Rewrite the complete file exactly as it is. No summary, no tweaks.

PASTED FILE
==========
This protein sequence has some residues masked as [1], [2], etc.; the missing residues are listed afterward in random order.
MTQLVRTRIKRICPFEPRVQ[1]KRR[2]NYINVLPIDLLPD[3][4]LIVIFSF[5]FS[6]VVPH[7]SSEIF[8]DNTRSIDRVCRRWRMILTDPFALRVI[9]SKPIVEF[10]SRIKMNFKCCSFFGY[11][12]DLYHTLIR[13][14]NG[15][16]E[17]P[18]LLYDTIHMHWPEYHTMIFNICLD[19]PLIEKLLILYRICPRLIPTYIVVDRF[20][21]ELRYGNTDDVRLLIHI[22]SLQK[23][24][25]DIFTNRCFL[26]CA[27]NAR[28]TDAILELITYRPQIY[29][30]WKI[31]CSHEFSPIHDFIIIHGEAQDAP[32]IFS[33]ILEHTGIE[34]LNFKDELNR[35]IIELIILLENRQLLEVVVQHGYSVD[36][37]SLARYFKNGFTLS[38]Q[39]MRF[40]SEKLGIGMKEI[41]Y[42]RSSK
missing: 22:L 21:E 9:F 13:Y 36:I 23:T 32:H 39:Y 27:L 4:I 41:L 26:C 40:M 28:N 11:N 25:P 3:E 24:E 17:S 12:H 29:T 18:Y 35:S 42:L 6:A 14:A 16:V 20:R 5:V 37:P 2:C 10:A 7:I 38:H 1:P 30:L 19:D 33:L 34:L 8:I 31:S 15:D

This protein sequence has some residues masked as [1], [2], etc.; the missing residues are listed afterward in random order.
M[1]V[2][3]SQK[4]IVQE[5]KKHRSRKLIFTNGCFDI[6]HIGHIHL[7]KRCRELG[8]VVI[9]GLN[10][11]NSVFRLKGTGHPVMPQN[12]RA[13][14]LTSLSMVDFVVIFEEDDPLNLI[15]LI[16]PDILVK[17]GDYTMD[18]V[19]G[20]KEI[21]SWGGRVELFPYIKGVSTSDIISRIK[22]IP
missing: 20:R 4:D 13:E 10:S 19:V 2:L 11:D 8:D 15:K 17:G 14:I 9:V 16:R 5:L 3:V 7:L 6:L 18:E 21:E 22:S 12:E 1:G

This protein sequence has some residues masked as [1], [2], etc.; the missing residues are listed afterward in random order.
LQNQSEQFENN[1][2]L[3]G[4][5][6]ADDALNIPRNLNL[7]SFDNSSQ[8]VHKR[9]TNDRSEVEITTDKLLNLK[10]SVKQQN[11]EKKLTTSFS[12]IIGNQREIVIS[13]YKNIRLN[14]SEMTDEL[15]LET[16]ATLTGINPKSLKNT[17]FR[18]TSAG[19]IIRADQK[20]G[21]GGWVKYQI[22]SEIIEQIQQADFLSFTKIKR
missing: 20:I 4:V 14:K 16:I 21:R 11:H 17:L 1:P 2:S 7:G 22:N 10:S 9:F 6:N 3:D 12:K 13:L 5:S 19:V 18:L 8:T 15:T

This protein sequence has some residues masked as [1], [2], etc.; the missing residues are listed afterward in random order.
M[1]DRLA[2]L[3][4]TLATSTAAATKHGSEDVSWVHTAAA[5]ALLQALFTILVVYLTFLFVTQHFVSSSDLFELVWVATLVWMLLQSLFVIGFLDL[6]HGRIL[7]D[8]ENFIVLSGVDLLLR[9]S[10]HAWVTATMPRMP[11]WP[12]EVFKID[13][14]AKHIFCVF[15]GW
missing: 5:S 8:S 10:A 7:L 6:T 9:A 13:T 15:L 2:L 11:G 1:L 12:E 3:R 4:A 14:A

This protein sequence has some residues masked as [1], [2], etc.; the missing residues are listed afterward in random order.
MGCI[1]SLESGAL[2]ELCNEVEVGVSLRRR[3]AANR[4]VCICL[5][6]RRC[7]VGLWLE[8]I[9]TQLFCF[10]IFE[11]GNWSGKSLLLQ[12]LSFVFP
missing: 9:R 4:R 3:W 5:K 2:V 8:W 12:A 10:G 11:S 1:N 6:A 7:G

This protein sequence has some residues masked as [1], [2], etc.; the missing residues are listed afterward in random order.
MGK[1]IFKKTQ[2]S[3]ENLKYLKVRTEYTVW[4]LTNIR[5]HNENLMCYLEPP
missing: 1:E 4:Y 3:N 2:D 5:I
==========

This protein sequence has some residues masked as [1], [2], etc.; the missing residues are listed afterward in random order.
MTQLVRTRIKRICPFEPRVQ[1]KRR[2]NYINVLPIDLLPD[3][4]LIVIFSF[5]FS[6]VVPH[7]SSEIF[8]DNTRSIDRVCRRWRMILTDPFALRVI[9]SKPIVEF[10]SRIKMNFKCCSFFGY[11][12]DLYHTLIR[13][14]NG[15][16]E[17]P[18]LLYDTIHMHWPEYHTMIFNICLD[19]PLIEKLLILYRICPRLIPTYIVVDRF[20][21]ELRYGNTDDVRLLIHI[22]SLQK[23][24][25]DIFTNRCFL[26]CA[27]NAR[28]TDAILELITYRPQIY[29][30]WKI[31]CSHEFSPIHDFIIIHGEAQDAP[32]IFS[33]ILEHTGIE[34]LNFKDELNR[35]IIELIILLENRQLLEVVVQHGYSVD[36][37]SLARYFKNGFTLS[38]Q[39]MRF[40]SEKLGIGMKEI[41]Y[42]RSSK
missing: 22:L 21:E 9:F 13:Y 36:I 23:T 32:H 39:Y 27:L 4:I 41:L 26:C 40:M 28:N 11:N 25:P 3:E 24:E 17:S 12:H 29:T 18:Y 35:S 42:L 6:A 14:A 16:V 20:R 5:V 37:P 2:C 10:A 7:I 38:H 1:P 30:L 19:D 33:L 34:L 8:I 31:S 15:D

This protein sequence has some residues masked as [1], [2], etc.; the missing residues are listed afterward in random order.
M[1]V[2][3]SQK[4]IVQE[5]KKHRSRKLIFTNGCFDI[6]HIGHIHL[7]KRCRELG[8]VVI[9]GLN[10][11]NSVFRLKGTGHPVMPQN[12]RA[13][14]LTSLSMVDFVVIFEEDDPLNLI[15]LI[16]PDILVK[17]GDYTMD[18]V[19]G[20]KEI[21]SWGGRVELFPYIKGVSTSDIISRIK[22]IP
missing: 20:R 4:D 13:E 10:S 19:V 2:L 11:D 8:D 15:K 17:G 14:I 9:V 16:R 5:L 3:V 7:L 6:L 18:E 21:E 22:S 12:E 1:G

This protein sequence has some residues masked as [1], [2], etc.; the missing residues are listed afterward in random order.
LQNQSEQFENN[1][2]L[3]G[4][5][6]ADDALNIPRNLNL[7]SFDNSSQ[8]VHKR[9]TNDRSEVEITTDKLLNLK[10]SVKQQN[11]EKKLTTSFS[12]IIGNQREIVIS[13]YKNIRLN[14]SEMTDEL[15]LET[16]ATLTGINPKSLKNT[17]FR[18]TSAG[19]IIRADQK[20]G[21]GGWVKYQI[22]SEIIEQIQQADFLSFTKIKR
missing: 20:I 4:V 14:K 16:I 21:R 11:H 17:L 1:P 2:S 7:G 22:N 10:S 9:F 6:N 3:D 12:K 13:L 5:S 19:V 18:L 8:T 15:T

This protein sequence has some residues masked as [1], [2], etc.; the missing residues are listed afterward in random order.
M[1]DRLA[2]L[3][4]TLATSTAAATKHGSEDVSWVHTAAA[5]ALLQALFTILVVYLTFLFVTQHFVSSSDLFELVWVATLVWMLLQSLFVIGFLDL[6]HGRIL[7]D[8]ENFIVLSGVDLLLR[9]S[10]HAWVTATMPRMP[11]WP[12]EVFKID[13][14]AKHIFCVF[15]GW
missing: 5:S 8:S 10:A 7:L 6:T 9:A 13:T 15:L 2:L 11:G 1:L 12:E 3:R 4:A 14:A

This protein sequence has some residues masked as [1], [2], etc.; the missing residues are listed afterward in random order.
MGCI[1]SLESGAL[2]ELCNEVEVGVSLRRR[3]AANR[4]VCICL[5][6]RRC[7]VGLWLE[8]I[9]TQLFCF[10]IFE[11]GNWSGKSLLLQ[12]LSFVFP
missing: 9:R 4:R 3:W 5:K 2:V 8:W 12:A 10:G 11:S 1:N 6:A 7:G

This protein sequence has some residues masked as [1], [2], etc.; the missing residues are listed afterward in random order.
MGK[1]IFKKTQ[2]S[3]ENLKYLKVRTEYTVW[4]LTNIR[5]HNENLMCYLEPP
missing: 1:E 4:Y 3:N 2:D 5:I